18. Teddy Bridgewater (Carolina Panthers): Long ago (2015), I looked at Teddy Bridgewater and wondered what he could accomplish in his pro career. What followed was a terrible preseason injury that nearly required the amputation of his leg. Well thankfully, Bridgewater kept his leg and eventually made it back to a starting role in place of an injured Drew Brees last season. In his five starts, Bridgewater was on pace for 4,400 yards, almost 29 touchdowns, and only 6 interceptions. Sure, I don’t expect that to hold up over a full 16 games. However, I think we are, in general, too low on Bridgewater. If you don’t believe in his talent, let’s look at the weapons Carolina boasts: D.J. Moore, Curtis Samuel, and Robby Anderson at wide receiver, some dude named Christian McCaffrey at running back, and tight end Ian Thomas. If Samuel or Anderson can take on a significant role, this group could challenge as one of the most talented offenses in the league. I love Bridgewater as a cheap flyer and a streamer depending on the matchup.
19. Daniel Jones (New York Giants): The Giants were ugly last season. In Daniel Jones’ first year, he went 3-9 as a starter and the team limped to a 4-12 finish. Still, he flashed some ability with his legs. Jones proved to be a capable runner, finishing with 279 yards in only 12 games. So why is Jones not higher? To be honest, I didn’t like what I saw from him as a passer last year. I know some are already sold, but Jones seemed like just a guy in 2019, and I don’t expect some huge breakout in 2020. I also expect Jones’ TD% to drop as well, given that he was in the range of Tom Brady’s and Drew Brees’ career numbers last year. Lastly, I will blame the weapons. Sterling Shepard and Darius Slayton have both shown ability at times, but I don’t think either is a number one. This team could really shine if it had someone like Odell Beckham as the top option. Maybe I’m wrong on Jones, but there are other guys I’d rather take the shot on this year.
20. Ryan Tannehill (Tennessee Titans): Ryan Tannehill has, by record at least, been an average quarterback through his seven-year career. Last year was the best season of his career, thanks largely to Derrick Henry and A.J. Brown. Henry was a beast at the end of the year with a monstrous finish, including a knock-out punch of the seemingly-unstoppable Ravens. A.J. Brown was a magician after the catch, running free through every defense that tried to stop him. The downside, here, is that there isn’t much behind the big two in Tennessee. I imagine the Titans still want to be run-heavy, and I don’t see Tannehill being asked to air it out much. This tells me to expect a cap on air yards. I think many will ride the high and expect last-year’s Tannehill to be the new norm. I think he is solid, but not quite that good.
21. Gardner Minshew (Jacksonville Jaguars): Gardner Minshew took the media by storm last year, throwing multiple touchdowns in four of his first five games to go along with a nice rushing upside. Minshew slowed down towards the end of the year, failing to average 200 passing yards per game over his last five contests. Minshew, like Daniel Jones, will be another QB who thrives or fails based on what his legs offer. Unfortunately for Minshew, I think Jacksonville has their eyes on a high pick. I think they want Trevor Lawrence, and they are ready to fail for a year to get him. What this means for Minshew is that I don’t expect him to be in a position to succeed. The weapons aren’t impressive (outside of DJ Chark) and the Jaguars could be worse than last year. All this being said, there is still that rushing upside.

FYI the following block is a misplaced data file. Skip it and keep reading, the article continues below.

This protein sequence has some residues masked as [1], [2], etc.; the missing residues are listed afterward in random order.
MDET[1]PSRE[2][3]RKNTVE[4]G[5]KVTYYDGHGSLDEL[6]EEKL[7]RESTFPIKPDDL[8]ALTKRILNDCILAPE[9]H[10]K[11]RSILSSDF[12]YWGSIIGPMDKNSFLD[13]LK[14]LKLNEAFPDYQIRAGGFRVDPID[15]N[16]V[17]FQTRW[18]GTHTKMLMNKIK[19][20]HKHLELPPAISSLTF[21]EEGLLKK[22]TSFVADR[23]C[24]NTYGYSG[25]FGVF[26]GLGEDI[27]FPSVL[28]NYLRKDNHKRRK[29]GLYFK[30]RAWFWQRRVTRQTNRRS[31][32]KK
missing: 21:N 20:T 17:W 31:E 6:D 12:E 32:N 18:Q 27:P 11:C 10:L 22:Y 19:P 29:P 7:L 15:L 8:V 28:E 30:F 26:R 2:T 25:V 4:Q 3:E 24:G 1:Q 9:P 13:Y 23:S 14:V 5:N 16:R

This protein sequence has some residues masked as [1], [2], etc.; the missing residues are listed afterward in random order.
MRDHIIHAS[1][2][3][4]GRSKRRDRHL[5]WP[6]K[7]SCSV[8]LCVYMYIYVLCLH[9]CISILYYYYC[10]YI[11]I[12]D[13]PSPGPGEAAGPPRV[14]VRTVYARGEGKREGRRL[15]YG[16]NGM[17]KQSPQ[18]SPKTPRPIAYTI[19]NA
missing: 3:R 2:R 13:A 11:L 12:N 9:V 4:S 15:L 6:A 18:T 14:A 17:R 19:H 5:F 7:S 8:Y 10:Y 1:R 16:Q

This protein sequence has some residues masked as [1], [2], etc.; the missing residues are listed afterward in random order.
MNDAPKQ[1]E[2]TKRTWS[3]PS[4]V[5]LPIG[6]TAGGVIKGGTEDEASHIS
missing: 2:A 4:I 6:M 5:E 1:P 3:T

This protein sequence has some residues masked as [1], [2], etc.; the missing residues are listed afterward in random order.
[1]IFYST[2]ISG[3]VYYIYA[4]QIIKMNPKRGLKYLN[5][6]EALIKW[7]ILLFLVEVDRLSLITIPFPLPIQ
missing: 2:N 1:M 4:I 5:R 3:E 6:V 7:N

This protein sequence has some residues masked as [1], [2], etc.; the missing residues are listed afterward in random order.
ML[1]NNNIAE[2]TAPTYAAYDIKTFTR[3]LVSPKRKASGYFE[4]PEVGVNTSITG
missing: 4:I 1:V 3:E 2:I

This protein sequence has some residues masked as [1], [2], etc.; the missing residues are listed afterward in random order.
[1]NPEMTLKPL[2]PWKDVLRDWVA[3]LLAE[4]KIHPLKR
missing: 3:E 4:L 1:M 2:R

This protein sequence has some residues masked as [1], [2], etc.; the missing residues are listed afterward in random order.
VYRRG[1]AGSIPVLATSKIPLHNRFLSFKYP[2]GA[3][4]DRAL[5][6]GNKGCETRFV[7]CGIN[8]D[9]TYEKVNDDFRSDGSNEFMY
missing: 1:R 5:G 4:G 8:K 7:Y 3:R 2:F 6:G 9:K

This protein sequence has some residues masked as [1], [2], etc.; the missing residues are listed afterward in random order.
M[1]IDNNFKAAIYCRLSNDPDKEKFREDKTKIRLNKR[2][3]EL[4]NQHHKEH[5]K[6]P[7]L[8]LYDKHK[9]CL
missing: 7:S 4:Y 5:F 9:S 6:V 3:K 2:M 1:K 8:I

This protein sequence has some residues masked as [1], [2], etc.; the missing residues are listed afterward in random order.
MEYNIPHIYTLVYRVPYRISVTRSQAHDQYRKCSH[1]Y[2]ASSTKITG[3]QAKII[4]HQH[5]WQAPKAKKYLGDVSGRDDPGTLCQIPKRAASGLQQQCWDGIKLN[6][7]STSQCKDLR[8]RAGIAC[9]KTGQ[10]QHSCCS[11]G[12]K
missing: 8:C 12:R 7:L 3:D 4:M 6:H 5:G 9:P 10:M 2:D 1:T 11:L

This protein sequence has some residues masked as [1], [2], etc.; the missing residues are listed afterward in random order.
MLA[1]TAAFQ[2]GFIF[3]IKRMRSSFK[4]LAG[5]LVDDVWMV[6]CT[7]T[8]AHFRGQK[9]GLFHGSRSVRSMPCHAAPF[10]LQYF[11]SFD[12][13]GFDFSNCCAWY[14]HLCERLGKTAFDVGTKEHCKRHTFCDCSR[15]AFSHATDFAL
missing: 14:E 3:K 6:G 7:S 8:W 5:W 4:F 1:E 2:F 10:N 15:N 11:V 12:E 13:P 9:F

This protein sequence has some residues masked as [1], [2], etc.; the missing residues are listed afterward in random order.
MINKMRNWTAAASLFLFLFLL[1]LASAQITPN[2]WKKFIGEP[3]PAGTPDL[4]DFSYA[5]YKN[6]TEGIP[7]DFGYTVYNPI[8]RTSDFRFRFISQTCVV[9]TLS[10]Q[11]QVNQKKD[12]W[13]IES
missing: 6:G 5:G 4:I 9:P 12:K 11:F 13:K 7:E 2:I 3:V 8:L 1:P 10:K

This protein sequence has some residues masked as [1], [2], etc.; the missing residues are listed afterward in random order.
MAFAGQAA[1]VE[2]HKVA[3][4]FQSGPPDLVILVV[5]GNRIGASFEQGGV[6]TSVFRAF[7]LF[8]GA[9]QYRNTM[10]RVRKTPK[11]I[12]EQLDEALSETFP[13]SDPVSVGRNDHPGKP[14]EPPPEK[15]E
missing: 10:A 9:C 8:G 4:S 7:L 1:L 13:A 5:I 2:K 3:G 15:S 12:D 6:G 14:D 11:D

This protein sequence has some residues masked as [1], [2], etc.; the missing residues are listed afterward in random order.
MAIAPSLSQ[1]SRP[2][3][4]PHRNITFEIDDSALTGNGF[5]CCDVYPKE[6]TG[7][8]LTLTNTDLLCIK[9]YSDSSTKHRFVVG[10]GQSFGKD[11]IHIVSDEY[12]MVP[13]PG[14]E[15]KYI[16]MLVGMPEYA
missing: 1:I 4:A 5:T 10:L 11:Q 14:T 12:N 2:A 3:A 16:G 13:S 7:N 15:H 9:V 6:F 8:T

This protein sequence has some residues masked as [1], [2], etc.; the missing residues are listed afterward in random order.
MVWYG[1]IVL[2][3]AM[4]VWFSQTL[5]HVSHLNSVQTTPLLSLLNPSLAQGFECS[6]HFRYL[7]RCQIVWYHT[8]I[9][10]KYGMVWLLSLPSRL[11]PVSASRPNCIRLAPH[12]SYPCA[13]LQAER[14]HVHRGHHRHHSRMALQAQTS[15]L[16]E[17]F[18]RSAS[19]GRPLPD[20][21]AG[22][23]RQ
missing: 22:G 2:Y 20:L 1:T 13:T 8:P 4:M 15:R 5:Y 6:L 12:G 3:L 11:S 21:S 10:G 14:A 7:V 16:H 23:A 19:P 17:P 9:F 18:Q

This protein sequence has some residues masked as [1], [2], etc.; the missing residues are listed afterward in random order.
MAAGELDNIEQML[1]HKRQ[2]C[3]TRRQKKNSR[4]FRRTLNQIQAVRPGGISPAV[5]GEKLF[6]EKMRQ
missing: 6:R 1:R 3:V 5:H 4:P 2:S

Tier 5: Ghost Rider
Like our movie, this tier doesn’t inspire much excitement. Still, some defend it. It was our only chance to see Nicolas Cage as a demonic skeleton. It also gifted us the line “it feels like my skull is on fire, but I’m good.” Whether you love or hate these quarterbacks, they should be free (or close to it) in drafts this year. They are definitely not worth a premium pick.
22. Philip Rivers (Indianapolis Colts): Philip Rivers has started every game since the start of 2006. He has six 30+ touchdown seasons to go along with five 4,500+ yard campaigns. Since 2006, he has averaged 4,200 yards per season. That’s pretty impressive by any standards. In 2020, Rivers will play his first season away from the Chargers. What do I expect? The offensive line should be better. Indianapolis is a quarterbacks dream O-line. The weapons, on the other hand, are a downgrade. Austin Ekeler, Hunter Henry, and Keenan Allen have no counterparts on the Colts roster. For this reason, Rivers is probably usable in 2020. Just don’t expect any blow-up weeks.
23. Drew Lock (Denver Broncos): Drew Lock started only five games last year, but he finished 4-1 while totaling 1020 passing yards, seven touchdowns, and 72 rushing yards. Lock enters his sophomore season, and many are hoping for a big leap. I’m not expecting it, but I love the weapons here. The receiving corps is headlined by Courtland Sutton and rookie Jerry Jeudy. Noah Fant is entering his second year at tight end, and the backfield is loaded: Melvin Gordon, Phillip Lindsay, and Royce Freeman. If you believe in Lock, go get him. I still need to see more proof before I jump on board the hype train.
25. Tyrod Taylor (Los Angeles Chargers): I could have easily put Justin Herbert here, but I don’t think he’s as close to ready as Burrow and Tagovailoa are. I think this job is truly Taylor’s as long as the team is looking good. So what can Tyrod do? He hasn’t started 3+ games in a season since 2017, so we have to go back a bit. What we find are modest passing numbers but some excellent rushing stats. In three seasons as the starter in Buffalo, Taylor averaged close to 3000 passing yards and 500 rushing yards each season. This was also in Buffalo, with weapons that don’t quite match up to what the Chargers boast. I see some sneaky upside here if Taylor is still the same player, and I would be happy to roll with him in bye week situations.